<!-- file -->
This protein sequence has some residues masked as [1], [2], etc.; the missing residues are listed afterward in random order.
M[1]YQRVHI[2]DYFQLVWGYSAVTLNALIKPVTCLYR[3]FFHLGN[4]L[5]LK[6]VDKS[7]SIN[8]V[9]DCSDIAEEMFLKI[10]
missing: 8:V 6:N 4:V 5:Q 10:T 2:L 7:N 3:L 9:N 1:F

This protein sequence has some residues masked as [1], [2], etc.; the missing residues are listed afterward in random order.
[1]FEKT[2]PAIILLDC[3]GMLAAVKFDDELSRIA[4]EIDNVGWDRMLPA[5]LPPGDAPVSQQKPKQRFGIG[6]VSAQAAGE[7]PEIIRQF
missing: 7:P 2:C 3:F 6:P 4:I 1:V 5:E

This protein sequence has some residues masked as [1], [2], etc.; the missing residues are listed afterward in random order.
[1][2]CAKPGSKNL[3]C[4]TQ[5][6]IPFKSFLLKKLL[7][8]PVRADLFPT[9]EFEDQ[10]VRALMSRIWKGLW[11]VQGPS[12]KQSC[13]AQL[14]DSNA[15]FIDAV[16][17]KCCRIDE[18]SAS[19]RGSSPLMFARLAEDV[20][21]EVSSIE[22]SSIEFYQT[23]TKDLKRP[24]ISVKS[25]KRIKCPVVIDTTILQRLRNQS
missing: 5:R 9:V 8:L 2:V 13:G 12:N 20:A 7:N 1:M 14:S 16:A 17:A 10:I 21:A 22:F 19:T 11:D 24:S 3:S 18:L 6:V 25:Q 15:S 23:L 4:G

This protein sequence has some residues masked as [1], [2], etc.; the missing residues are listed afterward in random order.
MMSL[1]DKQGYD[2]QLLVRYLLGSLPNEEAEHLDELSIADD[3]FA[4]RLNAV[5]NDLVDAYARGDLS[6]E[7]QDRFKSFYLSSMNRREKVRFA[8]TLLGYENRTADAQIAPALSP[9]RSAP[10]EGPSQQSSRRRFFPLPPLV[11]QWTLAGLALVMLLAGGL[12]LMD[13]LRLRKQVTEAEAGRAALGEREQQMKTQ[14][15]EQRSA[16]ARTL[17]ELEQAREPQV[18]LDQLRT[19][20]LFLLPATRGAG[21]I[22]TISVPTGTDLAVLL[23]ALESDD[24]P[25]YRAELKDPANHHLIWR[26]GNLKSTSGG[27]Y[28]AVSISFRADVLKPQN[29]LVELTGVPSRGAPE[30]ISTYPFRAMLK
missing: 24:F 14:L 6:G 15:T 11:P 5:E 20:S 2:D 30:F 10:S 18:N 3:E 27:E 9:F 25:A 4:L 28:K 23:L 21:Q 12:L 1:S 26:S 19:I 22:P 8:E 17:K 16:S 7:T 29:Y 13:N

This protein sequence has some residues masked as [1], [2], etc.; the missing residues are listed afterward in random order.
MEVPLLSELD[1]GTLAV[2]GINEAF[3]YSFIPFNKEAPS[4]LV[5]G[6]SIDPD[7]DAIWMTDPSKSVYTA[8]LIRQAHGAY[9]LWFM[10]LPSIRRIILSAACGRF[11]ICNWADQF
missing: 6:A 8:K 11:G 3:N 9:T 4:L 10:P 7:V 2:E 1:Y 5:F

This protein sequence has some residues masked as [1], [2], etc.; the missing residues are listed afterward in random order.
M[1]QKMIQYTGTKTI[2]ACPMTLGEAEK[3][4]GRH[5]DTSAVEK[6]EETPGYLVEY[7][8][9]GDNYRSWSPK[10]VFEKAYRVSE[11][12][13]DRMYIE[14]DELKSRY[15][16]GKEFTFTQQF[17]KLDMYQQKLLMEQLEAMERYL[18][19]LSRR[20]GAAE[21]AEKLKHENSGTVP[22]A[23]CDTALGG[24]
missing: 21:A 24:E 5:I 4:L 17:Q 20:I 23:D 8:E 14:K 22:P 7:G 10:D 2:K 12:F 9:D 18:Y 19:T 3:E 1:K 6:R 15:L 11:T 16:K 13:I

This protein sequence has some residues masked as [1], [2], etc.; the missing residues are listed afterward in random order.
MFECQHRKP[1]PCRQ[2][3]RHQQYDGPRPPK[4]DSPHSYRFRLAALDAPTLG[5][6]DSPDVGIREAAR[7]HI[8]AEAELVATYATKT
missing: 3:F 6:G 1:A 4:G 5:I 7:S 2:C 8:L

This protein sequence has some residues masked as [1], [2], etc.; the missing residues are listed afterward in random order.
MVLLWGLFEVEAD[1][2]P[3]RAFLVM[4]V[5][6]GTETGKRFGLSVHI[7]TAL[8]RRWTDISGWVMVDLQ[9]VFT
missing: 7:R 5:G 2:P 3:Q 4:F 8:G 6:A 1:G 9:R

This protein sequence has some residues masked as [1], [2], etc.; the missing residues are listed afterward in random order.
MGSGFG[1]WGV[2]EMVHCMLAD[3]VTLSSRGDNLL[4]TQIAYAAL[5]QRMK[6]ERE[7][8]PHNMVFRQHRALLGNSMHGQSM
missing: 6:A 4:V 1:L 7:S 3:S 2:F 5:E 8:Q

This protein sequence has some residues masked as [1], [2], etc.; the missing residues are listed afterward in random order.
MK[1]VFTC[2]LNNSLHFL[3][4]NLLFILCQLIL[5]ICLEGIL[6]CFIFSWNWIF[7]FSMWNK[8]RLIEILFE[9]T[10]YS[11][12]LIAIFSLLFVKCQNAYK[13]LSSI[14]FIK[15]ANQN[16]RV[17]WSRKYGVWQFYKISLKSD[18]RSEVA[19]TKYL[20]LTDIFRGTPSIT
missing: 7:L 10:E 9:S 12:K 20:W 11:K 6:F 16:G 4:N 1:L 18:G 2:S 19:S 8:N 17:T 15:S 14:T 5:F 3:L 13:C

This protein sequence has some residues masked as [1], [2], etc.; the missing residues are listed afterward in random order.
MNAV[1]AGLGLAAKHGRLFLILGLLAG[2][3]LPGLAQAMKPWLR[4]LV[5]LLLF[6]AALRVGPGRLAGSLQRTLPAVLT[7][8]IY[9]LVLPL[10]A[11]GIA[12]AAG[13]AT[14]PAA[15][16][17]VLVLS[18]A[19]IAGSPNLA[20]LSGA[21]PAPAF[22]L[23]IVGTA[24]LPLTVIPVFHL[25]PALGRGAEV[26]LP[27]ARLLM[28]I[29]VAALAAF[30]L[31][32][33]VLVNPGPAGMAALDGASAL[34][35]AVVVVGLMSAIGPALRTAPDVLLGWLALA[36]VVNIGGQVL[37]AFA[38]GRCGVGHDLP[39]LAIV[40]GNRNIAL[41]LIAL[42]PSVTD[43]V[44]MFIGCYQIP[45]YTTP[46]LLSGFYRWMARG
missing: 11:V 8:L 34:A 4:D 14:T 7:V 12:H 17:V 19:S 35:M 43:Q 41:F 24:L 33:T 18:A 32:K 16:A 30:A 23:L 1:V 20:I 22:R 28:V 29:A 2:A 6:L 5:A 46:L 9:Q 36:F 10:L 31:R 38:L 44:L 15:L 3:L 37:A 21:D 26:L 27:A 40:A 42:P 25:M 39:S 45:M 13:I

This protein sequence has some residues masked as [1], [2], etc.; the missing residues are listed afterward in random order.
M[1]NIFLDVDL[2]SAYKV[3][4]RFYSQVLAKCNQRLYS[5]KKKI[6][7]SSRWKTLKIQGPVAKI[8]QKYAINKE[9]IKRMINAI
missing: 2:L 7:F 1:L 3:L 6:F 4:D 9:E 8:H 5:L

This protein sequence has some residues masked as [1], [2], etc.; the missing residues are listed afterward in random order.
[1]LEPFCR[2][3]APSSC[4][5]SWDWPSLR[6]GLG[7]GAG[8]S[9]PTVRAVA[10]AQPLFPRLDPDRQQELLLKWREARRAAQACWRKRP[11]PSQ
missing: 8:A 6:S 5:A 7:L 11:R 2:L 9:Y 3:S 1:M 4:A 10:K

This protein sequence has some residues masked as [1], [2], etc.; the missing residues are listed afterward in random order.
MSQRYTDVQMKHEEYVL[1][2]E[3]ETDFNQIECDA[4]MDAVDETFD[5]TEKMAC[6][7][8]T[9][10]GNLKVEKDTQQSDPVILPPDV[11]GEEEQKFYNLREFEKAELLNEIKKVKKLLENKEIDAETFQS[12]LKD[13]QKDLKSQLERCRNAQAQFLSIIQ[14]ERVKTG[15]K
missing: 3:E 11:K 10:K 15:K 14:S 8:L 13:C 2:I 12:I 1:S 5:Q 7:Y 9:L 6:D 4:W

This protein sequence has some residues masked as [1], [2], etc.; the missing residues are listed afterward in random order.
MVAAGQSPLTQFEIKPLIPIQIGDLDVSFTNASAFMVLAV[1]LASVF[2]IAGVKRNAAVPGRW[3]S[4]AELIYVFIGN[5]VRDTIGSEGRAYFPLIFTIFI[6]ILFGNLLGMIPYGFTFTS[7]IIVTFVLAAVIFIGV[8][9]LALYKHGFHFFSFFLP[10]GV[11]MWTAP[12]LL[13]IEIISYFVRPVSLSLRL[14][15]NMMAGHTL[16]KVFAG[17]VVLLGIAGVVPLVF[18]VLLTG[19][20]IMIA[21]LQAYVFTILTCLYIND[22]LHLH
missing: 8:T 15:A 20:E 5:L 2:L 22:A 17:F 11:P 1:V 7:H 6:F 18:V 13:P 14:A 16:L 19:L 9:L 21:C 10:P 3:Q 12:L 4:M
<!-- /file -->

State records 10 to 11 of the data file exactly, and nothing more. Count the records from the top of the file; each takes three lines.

This protein sequence has some residues masked as [1], [2], etc.; the missing residues are listed afterward in random order.
MK[1]VFTC[2]LNNSLHFL[3][4]NLLFILCQLIL[5]ICLEGIL[6]CFIFSWNWIF[7]FSMWNK[8]RLIEILFE[9]T[10]YS[11][12]LIAIFSLLFVKCQNAYK[13]LSSI[14]FIK[15]ANQN[16]RV[17]WSRKYGVWQFYKISLKSD[18]RSEVA[19]TKYL[20]LTDIFRGTPSIT
missing: 7:L 10:E 9:S 12:K 20:W 11:K 6:F 16:G 4:N 1:L 18:G 2:S 19:S 8:N 17:T 15:S 14:T 5:F 3:L 13:C

This protein sequence has some residues masked as [1], [2], etc.; the missing residues are listed afterward in random order.
MNAV[1]AGLGLAAKHGRLFLILGLLAG[2][3]LPGLAQAMKPWLR[4]LV[5]LLLF[6]AALRVGPGRLAGSLQRTLPAVLT[7][8]IY[9]LVLPL[10]A[11]GIA[12]AAG[13]AT[14]PAA[15][16][17]VLVLS[18]A[19]IAGSPNLA[20]LSGA[21]PAPAF[22]L[23]IVGTA[24]LPLTVIPVFHL[25]PALGRGAEV[26]LP[27]ARLLM[28]I[29]VAALAAF[30]L[31][32][33]VLVNPGPAGMAALDGASAL[34][35]AVVVVGLMSAIGPALRTAPDVLLGWLALA[36]VVNIGGQVL[37]AFA[38]GRCGVGHDLP[39]LAIV[40]GNRNIAL[41]LIAL[42]PSVTD[43]V[44]MFIGCYQIP[45]YTTP[46]LLSGFYRWMARG
missing: 11:V 8:L 34:A 4:D 14:T 7:V 12:H 17:V 19:S 35:M 43:Q 41:F 24:L 33:T 18:A 32:K 16:A 30:A 23:L 1:V 20:I 22:R 28:V 29:A 2:A 6:L 5:A 46:L 9:Q 36:F 10:L 31:R 38:L 44:L 15:L 3:L 37:A 21:D 26:L 27:A 40:A 42:P 25:M 39:S 45:M 13:I